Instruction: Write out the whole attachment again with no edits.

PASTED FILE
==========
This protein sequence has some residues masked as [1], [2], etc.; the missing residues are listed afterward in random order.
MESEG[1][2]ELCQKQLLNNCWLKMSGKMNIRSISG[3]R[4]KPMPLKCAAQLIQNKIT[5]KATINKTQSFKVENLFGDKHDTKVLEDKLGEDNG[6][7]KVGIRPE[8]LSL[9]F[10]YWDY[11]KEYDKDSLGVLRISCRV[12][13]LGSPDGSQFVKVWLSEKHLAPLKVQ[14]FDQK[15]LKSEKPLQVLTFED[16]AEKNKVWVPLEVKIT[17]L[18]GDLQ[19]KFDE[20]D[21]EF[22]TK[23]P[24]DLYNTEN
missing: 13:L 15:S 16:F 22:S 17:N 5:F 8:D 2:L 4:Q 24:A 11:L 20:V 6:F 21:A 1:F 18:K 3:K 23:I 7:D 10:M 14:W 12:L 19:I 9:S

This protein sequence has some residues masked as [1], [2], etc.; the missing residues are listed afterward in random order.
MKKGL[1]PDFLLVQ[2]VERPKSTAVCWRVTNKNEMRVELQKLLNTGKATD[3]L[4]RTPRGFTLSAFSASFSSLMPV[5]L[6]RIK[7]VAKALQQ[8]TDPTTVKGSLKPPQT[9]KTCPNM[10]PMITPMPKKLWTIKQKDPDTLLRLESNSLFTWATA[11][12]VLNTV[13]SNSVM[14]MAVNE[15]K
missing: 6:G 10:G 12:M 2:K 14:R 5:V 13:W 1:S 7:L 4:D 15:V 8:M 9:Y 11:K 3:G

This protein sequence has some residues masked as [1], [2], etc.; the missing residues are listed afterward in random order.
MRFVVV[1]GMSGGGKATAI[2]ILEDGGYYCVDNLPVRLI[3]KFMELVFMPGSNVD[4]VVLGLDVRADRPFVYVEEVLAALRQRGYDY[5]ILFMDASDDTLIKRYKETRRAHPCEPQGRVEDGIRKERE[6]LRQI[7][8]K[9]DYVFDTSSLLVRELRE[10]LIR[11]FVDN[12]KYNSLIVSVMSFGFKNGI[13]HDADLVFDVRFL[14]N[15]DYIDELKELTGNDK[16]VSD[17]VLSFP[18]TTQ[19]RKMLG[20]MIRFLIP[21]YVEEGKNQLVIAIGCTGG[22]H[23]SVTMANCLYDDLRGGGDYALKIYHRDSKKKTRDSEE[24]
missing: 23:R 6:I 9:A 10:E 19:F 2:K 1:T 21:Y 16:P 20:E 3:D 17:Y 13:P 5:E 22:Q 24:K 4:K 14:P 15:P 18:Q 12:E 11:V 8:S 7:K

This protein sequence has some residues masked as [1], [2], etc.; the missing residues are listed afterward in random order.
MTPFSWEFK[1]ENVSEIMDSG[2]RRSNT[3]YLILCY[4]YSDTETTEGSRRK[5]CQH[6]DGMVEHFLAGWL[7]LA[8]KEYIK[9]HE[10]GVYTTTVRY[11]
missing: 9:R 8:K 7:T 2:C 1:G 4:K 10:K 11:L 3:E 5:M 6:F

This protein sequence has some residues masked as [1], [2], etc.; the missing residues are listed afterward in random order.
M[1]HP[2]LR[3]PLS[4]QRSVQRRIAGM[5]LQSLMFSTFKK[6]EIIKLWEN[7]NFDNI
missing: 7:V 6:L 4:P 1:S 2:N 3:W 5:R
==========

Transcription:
This protein sequence has some residues masked as [1], [2], etc.; the missing residues are listed afterward in random order.
MESEG[1][2]ELCQKQLLNNCWLKMSGKMNIRSISG[3]R[4]KPMPLKCAAQLIQNKIT[5]KATINKTQSFKVENLFGDKHDTKVLEDKLGEDNG[6][7]KVGIRPE[8]LSL[9]F[10]YWDY[11]KEYDKDSLGVLRISCRV[12][13]LGSPDGSQFVKVWLSEKHLAPLKVQ[14]FDQK[15]LKSEKPLQVLTFED[16]AEKNKVWVPLEVKIT[17]L[18]GDLQ[19]KFDE[20]D[21]EF[22]TK[23]P[24]DLYNTEN
missing: 13:L 15:S 16:F 22:S 17:N 5:F 8:D 2:L 4:Q 24:A 11:L 20:V 6:F 21:A 1:F 18:K 3:K 23:I 7:D 10:M 14:W 12:L 19:I 9:S

This protein sequence has some residues masked as [1], [2], etc.; the missing residues are listed afterward in random order.
MKKGL[1]PDFLLVQ[2]VERPKSTAVCWRVTNKNEMRVELQKLLNTGKATD[3]L[4]RTPRGFTLSAFSASFSSLMPV[5]L[6]RIK[7]VAKALQQ[8]TDPTTVKGSLKPPQT[9]KTCPNM[10]PMITPMPKKLWTIKQKDPDTLLRLESNSLFTWATA[11][12]VLNTV[13]SNSVM[14]MAVNE[15]K
missing: 6:G 10:G 12:M 2:K 14:R 5:V 13:W 1:S 7:L 4:D 15:V 8:M 9:Y 11:K 3:G

This protein sequence has some residues masked as [1], [2], etc.; the missing residues are listed afterward in random order.
MRFVVV[1]GMSGGGKATAI[2]ILEDGGYYCVDNLPVRLI[3]KFMELVFMPGSNVD[4]VVLGLDVRADRPFVYVEEVLAALRQRGYDY[5]ILFMDASDDTLIKRYKETRRAHPCEPQGRVEDGIRKERE[6]LRQI[7][8]K[9]DYVFDTSSLLVRELRE[10]LIR[11]FVDN[12]KYNSLIVSVMSFGFKNGI[13]HDADLVFDVRFL[14]N[15]DYIDELKELTGNDK[16]VSD[17]VLSFP[18]TTQ[19]RKMLG[20]MIRFLIP[21]YVEEGKNQLVIAIGCTGG[22]H[23]SVTMANCLYDDLRGGGDYALKIYHRDSKKKTRDSEE[24]
missing: 23:R 6:I 9:A 10:E 19:F 2:K 1:T 21:Y 16:P 20:E 3:D 17:Y 13:P 5:E 22:Q 24:K 4:K 14:P 15:P 18:Q 12:E 11:V 8:S 7:K

This protein sequence has some residues masked as [1], [2], etc.; the missing residues are listed afterward in random order.
MTPFSWEFK[1]ENVSEIMDSG[2]RRSNT[3]YLILCY[4]YSDTETTEGSRRK[5]CQH[6]DGMVEHFLAGWL[7]LA[8]KEYIK[9]HE[10]GVYTTTVRY[11]
missing: 9:R 8:K 7:T 2:C 1:G 4:K 10:K 11:L 3:E 5:M 6:F

This protein sequence has some residues masked as [1], [2], etc.; the missing residues are listed afterward in random order.
M[1]HP[2]LR[3]PLS[4]QRSVQRRIAGM[5]LQSLMFSTFKK[6]EIIKLWEN[7]NFDNI
missing: 7:V 6:L 4:P 1:S 2:N 3:W 5:R